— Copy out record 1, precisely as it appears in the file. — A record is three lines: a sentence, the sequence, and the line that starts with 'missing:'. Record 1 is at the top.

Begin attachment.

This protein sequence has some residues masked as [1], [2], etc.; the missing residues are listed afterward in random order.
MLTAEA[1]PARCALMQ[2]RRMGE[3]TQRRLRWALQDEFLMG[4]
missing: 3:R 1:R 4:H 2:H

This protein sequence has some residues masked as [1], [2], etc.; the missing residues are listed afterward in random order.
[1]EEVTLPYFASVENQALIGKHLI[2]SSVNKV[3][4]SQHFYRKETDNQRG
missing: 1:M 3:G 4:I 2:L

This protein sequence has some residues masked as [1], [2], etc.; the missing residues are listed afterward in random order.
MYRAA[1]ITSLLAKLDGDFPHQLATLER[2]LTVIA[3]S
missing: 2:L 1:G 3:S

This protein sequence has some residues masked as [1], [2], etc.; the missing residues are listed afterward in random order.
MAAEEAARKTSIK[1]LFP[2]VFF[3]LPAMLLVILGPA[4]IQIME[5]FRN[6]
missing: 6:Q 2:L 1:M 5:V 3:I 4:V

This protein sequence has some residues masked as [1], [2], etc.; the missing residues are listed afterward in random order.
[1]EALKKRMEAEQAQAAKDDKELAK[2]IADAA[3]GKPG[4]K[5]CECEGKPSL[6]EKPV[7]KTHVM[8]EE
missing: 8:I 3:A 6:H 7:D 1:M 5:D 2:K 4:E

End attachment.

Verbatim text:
This protein sequence has some residues masked as [1], [2], etc.; the missing residues are listed afterward in random order.
MLTAEA[1]PARCALMQ[2]RRMGE[3]TQRRLRWALQDEFLMG[4]
missing: 3:R 1:R 4:H 2:H